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Solar Batteries, baterías solares

Solar batteries: get the most out of your installation

Category: Photovoltaic installation


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Solar batteries are a good way to get the most out of your photovoltaic installation. Not only will they help you cut your electricity costs, but they’ll also bring you closer to an almost totally independent self-consumption model.

Even though solar batteries are an excellent resource to achieve maximum profitability, we’ll tell you exactly what you need to know in order to decide whether you should install them or not.

When to install solar batteries in your system?

By adding solar batteries, you’ll be able to harness all the energy generated by your photovoltaic panels.

As you know, the amount and quality of sunlight varies considerably throughout the year, even on the same day. However, batteries will guarantee power supply during the night, on cloudy days, or during peak consumption times.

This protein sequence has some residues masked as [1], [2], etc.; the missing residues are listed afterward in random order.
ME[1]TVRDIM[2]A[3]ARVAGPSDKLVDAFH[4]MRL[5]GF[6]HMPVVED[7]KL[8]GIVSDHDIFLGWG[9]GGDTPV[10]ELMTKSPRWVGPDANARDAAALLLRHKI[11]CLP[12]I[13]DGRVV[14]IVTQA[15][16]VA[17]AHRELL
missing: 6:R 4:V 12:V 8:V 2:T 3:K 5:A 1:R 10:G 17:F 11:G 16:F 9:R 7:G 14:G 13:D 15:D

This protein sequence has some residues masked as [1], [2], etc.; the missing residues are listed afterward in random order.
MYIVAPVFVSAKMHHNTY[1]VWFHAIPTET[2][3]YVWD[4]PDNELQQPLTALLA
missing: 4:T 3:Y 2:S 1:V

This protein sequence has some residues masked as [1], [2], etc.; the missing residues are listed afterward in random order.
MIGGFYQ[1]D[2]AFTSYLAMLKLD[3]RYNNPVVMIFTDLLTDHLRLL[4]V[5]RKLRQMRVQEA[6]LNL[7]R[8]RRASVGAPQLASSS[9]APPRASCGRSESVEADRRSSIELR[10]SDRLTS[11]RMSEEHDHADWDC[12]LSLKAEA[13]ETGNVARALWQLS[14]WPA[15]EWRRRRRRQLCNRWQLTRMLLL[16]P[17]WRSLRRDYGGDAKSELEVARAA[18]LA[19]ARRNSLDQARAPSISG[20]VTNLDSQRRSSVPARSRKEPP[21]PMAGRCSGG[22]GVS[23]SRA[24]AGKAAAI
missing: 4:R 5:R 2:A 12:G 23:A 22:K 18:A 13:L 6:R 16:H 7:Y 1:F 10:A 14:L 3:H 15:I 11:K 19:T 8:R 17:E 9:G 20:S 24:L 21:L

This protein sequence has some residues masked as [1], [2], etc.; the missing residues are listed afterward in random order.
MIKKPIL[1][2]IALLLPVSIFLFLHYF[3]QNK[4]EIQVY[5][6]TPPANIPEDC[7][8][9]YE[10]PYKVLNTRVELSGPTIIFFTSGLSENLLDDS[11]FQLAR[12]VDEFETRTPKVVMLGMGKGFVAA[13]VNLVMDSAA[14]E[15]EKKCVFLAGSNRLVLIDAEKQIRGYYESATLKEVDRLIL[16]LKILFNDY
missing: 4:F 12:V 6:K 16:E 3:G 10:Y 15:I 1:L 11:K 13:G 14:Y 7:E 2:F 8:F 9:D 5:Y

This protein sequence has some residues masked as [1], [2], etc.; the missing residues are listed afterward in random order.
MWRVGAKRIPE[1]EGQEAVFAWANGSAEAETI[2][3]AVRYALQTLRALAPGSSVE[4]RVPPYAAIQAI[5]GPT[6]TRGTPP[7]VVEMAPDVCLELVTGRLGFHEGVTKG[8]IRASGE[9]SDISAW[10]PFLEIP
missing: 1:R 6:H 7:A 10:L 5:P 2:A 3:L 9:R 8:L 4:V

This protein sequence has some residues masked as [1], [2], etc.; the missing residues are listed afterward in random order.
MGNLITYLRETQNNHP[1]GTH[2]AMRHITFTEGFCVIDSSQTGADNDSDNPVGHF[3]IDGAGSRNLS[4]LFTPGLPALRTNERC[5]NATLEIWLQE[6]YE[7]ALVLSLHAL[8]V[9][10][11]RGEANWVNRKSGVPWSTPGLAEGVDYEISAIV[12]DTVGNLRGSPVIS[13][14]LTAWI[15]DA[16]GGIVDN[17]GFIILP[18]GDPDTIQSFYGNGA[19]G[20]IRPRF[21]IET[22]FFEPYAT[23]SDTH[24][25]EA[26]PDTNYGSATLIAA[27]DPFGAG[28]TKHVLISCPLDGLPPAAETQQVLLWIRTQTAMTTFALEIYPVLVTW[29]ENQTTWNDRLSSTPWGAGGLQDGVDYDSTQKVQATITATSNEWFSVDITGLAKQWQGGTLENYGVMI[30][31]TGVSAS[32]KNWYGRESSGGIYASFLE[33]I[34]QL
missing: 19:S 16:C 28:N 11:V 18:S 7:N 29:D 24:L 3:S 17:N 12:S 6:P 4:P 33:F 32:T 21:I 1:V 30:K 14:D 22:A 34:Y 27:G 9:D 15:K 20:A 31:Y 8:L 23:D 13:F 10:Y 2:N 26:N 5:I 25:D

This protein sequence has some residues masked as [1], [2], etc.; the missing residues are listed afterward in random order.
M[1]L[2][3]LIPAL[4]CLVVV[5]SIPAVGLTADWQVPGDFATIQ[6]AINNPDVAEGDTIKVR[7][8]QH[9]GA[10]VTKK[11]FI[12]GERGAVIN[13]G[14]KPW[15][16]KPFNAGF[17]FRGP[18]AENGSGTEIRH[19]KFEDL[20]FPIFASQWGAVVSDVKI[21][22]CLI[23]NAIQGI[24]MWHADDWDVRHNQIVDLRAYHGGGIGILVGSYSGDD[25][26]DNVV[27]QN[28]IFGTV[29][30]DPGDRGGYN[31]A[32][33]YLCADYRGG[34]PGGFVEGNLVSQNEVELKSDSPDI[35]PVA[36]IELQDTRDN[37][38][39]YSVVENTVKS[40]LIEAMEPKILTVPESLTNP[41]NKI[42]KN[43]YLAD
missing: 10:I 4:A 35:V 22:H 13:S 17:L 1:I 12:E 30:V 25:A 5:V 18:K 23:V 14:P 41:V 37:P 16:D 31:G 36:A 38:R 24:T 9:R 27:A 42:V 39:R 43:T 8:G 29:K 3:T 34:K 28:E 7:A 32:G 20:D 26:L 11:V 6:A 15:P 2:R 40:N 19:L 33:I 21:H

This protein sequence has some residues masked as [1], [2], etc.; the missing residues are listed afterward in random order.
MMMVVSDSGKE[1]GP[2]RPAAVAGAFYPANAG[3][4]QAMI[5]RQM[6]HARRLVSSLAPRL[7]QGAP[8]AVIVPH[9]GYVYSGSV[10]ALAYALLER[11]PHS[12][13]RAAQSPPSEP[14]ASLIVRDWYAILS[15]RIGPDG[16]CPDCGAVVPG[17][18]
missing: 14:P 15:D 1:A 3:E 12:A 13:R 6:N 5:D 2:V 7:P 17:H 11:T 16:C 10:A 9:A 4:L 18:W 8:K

But what factors should you consider before installing batteries in your photovoltaic system?

Energy consumption curve

If you consume energy at the same time that you’re generating it (for example, people who work from home or spend a lot of time there), then batteries may not be cost-effective, as it will take longer to recoup the initial investment.

If, on the other hand, you consume energy when your photovoltaic panels aren’t producing it (at night, for example), then batteries are the best option for exploiting energy production.

This second consumer group corresponds to adults and/or families with small children who spend a significant part of the day away from home.

Financial investment

Batteries increase the overall cost of a photovoltaic system. And, even though the energy savings are high with a properly designed system, the payback time also increases.

Taking into account the two profiles we’ve mentioned, in the first case (people who work from home or spend a lot of time there), most of the energy generated during the day will be automatically consumed, so there won’t be enough surplus to make it worth storing.